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Biochemistry

  • Futoshi Kuribayashi Professor

Introduction of Staff and Research Interests

Introduction of Staff
Associate Professors:

Kenzo Fushitani , Shigenobu Tone and Akira Yamauchi

Research Associates:

Fumio Ohyama

Research Interests
1. Mechanism of apoptosis and its physiological function

We have demonstrated the presence of three steps in nuclear condensation in apoptosis.We are currently investigating the biochemical nature of the factors that play critical roles in these steps using cell-free apoptosis.

2. Interactions between Estrogen receptor and DNA
3. Tryptophan metabolism and parasite infections
4. Alanine-glyoxylate aminotransferase and its localization in peroxisomes

Diagnostic Commitments

  1. A diagnosis for Primary hyperoxaluria characterized by the genetic disorder encoding alanine-glyoxylate aminotransferase (AGXT: EC 2.6.1.44).
  2. A diagnosis for Chronic Granulomatous Disease (CGD).

Educational Features

The earth is filled with life, including insects, animals and plants. Life appears before us with various features. How do we perceive or understand life? The loss of cortical function results in loss of the mind. However, the cells, tissues and organs are still alive. Biochemistry can be defined as a discipline which seeks to understand life at the molecular level. Genetic structure and gene expression mechanisms, protein structure and function, and energy metabolism are common in living materials as fundamental processes that maintain life. With regard to human health, biochemistry works at the molecular level to investigate and understand the life-saving mechanisms of cells, organs and body fluids in the human body. Biochemistry is also concerned with pathogenesis below the molecular level, and can provide some insight concerning the effective treatment of diseases.

Our lectures describe and explain the systematic construction of the human body, from cells to tissues, from tissues to organs, and from organs to the whole body. The life of cells is intricately related to the actions of large molecules, and is supported by small molecules as energy and signal transducers. Genetic information is responsive to the metabolism of small molecules. Thus, the life of a cell is maintained by the constant interplay of multiple interactions that serve to produce an active cell state. We provide instruction on the metabolic regulation between energy supply and consumption. We also want to delineate the metabolic relations of carbohydrates, fats and amino acids. When all biochemical reactions are in harmony with each other, life will continue without deleterious effects. Any tiny irregularity in metabolism, however, will result in illness. Through the study of biochemistry, we hope students will understand and appreciate the mechanisms that sustain and support life, including the roles played by vitamins and hormones in the body’s metabolism. Metabolism is generally facilitated by unique protein molecules referred to as enzymes, each of which catalyzes a specific biochemical reaction. It is imperative that enzyme catalytic mechanisms are delineated to further our understanding of biochemical reaction mechanisms, and to show how this can facilitate the development of novel treatment strategies against diseases amenable to such approaches. We will also talk about the central dogma that relates genes to proteins. Neural and hormonal transductions will also be discussed, including the various signal transductions that take place within cells. By discussing these networks involving metabolism and signal transduction systems, students will develop an understanding of the metabolic disturbances associated with certain illnesses.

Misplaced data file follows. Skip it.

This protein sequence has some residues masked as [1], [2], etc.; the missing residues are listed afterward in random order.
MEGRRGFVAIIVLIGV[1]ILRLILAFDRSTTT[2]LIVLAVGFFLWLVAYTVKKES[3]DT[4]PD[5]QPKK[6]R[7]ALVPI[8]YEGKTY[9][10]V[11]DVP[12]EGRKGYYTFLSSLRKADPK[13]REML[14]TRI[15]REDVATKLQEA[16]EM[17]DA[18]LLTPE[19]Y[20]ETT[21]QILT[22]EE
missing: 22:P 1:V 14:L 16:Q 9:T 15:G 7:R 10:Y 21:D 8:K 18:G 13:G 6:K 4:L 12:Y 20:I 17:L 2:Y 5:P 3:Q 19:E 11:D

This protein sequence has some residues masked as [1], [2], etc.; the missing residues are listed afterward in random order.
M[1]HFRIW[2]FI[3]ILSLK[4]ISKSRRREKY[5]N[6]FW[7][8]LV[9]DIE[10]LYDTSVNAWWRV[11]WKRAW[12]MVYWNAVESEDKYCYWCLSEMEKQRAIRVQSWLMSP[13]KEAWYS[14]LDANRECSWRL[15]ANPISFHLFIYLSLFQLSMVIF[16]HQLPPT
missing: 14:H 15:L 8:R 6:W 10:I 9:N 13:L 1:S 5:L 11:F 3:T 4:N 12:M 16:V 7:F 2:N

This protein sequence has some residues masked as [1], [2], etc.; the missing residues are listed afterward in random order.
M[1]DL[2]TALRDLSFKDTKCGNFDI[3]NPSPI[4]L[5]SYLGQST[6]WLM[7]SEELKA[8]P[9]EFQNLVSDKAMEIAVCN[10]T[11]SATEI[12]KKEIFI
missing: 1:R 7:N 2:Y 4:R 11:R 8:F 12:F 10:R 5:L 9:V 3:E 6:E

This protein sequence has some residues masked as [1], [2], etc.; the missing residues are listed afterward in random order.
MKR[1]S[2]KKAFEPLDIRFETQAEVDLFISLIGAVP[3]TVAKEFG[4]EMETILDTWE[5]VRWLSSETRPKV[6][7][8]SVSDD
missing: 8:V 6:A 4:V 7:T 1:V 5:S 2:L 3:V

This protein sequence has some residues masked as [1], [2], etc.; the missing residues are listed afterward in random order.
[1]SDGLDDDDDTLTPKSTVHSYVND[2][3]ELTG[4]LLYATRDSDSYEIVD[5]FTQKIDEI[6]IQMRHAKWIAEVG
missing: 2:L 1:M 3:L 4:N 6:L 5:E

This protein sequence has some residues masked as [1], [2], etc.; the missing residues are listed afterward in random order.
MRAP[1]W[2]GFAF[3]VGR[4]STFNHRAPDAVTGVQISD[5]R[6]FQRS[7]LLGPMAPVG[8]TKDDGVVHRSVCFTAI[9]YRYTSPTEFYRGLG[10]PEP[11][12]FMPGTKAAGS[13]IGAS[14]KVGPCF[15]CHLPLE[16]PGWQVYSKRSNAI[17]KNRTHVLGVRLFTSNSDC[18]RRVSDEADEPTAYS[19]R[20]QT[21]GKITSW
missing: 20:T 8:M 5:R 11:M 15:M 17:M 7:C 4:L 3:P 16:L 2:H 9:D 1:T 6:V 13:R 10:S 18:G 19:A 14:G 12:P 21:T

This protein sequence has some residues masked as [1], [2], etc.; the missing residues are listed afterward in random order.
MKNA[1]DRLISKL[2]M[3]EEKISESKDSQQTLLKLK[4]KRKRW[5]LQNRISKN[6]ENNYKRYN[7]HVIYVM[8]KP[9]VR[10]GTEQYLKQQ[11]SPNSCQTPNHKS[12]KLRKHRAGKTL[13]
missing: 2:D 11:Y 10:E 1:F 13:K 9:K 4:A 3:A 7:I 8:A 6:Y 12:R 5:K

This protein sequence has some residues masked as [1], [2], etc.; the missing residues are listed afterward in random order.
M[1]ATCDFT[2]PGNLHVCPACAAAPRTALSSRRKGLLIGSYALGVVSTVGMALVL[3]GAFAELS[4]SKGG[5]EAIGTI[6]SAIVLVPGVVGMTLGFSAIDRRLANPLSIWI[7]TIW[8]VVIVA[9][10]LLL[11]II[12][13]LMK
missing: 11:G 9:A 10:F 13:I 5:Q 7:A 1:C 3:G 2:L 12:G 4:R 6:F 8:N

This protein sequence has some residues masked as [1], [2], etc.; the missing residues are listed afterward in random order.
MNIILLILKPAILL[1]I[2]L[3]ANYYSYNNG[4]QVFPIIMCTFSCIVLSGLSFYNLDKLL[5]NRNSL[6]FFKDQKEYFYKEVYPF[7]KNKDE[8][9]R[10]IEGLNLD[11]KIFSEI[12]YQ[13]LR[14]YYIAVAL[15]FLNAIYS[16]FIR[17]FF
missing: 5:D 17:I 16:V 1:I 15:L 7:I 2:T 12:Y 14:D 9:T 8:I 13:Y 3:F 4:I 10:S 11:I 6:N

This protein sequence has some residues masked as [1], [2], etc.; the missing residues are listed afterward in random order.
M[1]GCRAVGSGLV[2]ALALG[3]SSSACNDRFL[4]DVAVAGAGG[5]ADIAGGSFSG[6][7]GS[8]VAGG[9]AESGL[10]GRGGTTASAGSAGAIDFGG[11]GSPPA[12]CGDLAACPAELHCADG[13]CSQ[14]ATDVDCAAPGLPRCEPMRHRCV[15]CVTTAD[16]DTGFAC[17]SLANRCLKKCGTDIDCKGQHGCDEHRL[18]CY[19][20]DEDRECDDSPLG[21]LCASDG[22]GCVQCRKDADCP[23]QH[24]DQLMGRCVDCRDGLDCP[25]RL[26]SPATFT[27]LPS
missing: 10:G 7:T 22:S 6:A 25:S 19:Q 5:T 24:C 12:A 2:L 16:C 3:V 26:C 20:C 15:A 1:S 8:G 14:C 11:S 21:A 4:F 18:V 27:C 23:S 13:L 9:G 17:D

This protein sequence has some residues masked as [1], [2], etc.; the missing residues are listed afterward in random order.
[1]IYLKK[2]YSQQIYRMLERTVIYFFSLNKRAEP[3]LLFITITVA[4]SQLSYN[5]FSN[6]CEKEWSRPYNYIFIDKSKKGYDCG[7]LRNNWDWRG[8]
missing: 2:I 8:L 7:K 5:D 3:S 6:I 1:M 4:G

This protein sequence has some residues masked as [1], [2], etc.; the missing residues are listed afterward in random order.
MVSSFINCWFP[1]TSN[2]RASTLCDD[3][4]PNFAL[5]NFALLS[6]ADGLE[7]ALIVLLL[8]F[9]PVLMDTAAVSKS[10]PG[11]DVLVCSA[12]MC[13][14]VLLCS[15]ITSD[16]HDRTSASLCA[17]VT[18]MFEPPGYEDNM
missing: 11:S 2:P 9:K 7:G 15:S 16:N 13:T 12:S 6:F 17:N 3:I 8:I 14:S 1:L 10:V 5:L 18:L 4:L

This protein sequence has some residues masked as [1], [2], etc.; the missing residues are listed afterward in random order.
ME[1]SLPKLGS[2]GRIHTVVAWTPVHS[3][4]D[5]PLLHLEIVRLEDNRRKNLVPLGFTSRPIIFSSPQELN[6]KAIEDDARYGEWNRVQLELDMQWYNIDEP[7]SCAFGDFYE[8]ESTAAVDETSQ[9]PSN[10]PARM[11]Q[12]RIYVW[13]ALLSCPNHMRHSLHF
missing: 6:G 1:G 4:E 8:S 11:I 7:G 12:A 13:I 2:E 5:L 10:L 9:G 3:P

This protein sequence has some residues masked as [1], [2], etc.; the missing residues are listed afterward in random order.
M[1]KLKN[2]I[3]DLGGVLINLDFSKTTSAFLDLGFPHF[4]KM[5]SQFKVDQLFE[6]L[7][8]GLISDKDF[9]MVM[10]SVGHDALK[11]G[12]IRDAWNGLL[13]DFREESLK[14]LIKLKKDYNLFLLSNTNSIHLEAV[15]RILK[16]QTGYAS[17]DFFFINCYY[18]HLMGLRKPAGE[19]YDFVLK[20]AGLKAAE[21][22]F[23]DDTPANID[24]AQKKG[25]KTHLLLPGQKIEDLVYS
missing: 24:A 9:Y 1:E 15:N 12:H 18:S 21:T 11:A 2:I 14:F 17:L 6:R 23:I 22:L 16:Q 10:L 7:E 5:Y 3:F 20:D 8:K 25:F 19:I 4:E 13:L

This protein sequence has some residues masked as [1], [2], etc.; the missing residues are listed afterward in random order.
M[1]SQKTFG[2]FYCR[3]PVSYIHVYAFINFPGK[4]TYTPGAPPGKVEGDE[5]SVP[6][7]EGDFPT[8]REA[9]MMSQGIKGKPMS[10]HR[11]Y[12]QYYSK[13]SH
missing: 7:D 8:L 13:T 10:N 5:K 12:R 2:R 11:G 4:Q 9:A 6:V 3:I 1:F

An experimental course of biochemistry is also included and is divided into two sections. One relates to glucose metabolism, and the other to lactate dehydrogenase. During these experimental sessions, we expect students to understand that starvation perturbs the metabolism of carbohydrates and fats, and that perchlorate-induced hepatitis causes the leakage of liver isozymes as shown in clinical examinations of hepatitis. A study of the Somogyi-Nelson method as well as ketone bodies and glycogen metabolism is also important.